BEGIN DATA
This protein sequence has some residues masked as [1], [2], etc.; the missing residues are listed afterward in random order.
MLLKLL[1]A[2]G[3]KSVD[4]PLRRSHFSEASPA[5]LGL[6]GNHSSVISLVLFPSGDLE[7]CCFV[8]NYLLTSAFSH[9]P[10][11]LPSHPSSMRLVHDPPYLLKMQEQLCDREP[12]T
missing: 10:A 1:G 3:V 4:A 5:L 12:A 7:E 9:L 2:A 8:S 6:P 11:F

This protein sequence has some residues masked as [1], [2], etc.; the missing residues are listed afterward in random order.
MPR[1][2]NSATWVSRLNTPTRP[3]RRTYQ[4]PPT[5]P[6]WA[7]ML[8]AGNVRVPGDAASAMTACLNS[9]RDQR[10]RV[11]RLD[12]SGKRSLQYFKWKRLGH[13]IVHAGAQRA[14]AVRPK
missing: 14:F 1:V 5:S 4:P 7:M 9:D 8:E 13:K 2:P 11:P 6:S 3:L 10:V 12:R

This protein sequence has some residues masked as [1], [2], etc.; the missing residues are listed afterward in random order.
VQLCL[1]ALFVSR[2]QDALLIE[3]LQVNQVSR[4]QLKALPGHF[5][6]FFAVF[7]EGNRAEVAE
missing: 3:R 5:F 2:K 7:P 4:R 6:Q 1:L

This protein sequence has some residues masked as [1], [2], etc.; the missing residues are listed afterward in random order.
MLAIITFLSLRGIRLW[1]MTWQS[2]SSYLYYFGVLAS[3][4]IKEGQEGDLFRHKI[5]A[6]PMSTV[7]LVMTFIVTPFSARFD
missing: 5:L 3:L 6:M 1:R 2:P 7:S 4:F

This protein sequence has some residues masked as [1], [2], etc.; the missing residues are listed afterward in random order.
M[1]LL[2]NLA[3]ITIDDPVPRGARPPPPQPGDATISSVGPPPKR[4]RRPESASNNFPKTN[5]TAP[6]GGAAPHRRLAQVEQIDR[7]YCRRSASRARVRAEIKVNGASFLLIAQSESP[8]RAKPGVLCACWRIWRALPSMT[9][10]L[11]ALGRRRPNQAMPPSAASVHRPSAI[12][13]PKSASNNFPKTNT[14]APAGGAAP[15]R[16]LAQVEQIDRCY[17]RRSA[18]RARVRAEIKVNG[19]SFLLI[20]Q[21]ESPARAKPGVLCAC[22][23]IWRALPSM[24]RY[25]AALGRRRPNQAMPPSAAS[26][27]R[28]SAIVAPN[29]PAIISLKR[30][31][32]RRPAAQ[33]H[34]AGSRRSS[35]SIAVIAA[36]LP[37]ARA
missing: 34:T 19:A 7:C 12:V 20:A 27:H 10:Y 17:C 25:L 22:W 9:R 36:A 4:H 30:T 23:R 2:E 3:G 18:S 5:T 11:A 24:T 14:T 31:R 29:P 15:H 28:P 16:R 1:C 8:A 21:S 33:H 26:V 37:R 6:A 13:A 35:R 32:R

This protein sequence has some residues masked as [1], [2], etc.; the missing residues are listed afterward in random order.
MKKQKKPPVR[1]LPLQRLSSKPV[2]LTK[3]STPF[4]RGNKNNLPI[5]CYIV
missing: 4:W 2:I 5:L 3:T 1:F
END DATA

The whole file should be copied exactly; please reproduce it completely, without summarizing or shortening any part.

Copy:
This protein sequence has some residues masked as [1], [2], etc.; the missing residues are listed afterward in random order.
MLLKLL[1]A[2]G[3]KSVD[4]PLRRSHFSEASPA[5]LGL[6]GNHSSVISLVLFPSGDLE[7]CCFV[8]NYLLTSAFSH[9]P[10][11]LPSHPSSMRLVHDPPYLLKMQEQLCDREP[12]T
missing: 10:A 1:G 3:V 4:A 5:L 12:A 7:E 9:L 2:A 8:S 6:P 11:F

This protein sequence has some residues masked as [1], [2], etc.; the missing residues are listed afterward in random order.
MPR[1][2]NSATWVSRLNTPTRP[3]RRTYQ[4]PPT[5]P[6]WA[7]ML[8]AGNVRVPGDAASAMTACLNS[9]RDQR[10]RV[11]RLD[12]SGKRSLQYFKWKRLGH[13]IVHAGAQRA[14]AVRPK
missing: 14:F 1:V 5:S 4:P 7:M 9:D 8:E 13:K 2:P 11:P 6:S 3:L 10:V 12:R

This protein sequence has some residues masked as [1], [2], etc.; the missing residues are listed afterward in random order.
VQLCL[1]ALFVSR[2]QDALLIE[3]LQVNQVSR[4]QLKALPGHF[5][6]FFAVF[7]EGNRAEVAE
missing: 3:R 5:F 2:K 7:P 4:R 6:Q 1:L

This protein sequence has some residues masked as [1], [2], etc.; the missing residues are listed afterward in random order.
MLAIITFLSLRGIRLW[1]MTWQS[2]SSYLYYFGVLAS[3][4]IKEGQEGDLFRHKI[5]A[6]PMSTV[7]LVMTFIVTPFSARFD
missing: 5:L 3:L 6:M 1:R 2:P 7:S 4:F

This protein sequence has some residues masked as [1], [2], etc.; the missing residues are listed afterward in random order.
M[1]LL[2]NLA[3]ITIDDPVPRGARPPPPQPGDATISSVGPPPKR[4]RRPESASNNFPKTN[5]TAP[6]GGAAPHRRLAQVEQIDR[7]YCRRSASRARVRAEIKVNGASFLLIAQSESP[8]RAKPGVLCACWRIWRALPSMT[9][10]L[11]ALGRRRPNQAMPPSAASVHRPSAI[12][13]PKSASNNFPKTNT[14]APAGGAAP[15]R[16]LAQVEQIDRCY[17]RRSA[18]RARVRAEIKVNG[19]SFLLI[20]Q[21]ESPARAKPGVLCAC[22][23]IWRALPSM[24]RY[25]AALGRRRPNQAMPPSAAS[26][27]R[28]SAIVAPN[29]PAIISLKR[30][31][32]RRPAAQ[33]H[34]AGSRRSS[35]SIAVIAA[36]LP[37]ARA
missing: 34:T 19:A 7:C 12:V 20:A 27:H 10:Y 17:C 25:L 22:W 9:R 36:A 4:H 30:T 23:R 2:E 3:G 18:S 5:T 11:A 24:T 14:T 31:R 29:P 15:H 28:P 16:R 1:C 8:A 21:S 33:H 26:V 37:R 6:A 13:A 35:R 32:R

This protein sequence has some residues masked as [1], [2], etc.; the missing residues are listed afterward in random order.
MKKQKKPPVR[1]LPLQRLSSKPV[2]LTK[3]STPF[4]RGNKNNLPI[5]CYIV
missing: 4:W 2:I 5:L 3:T 1:F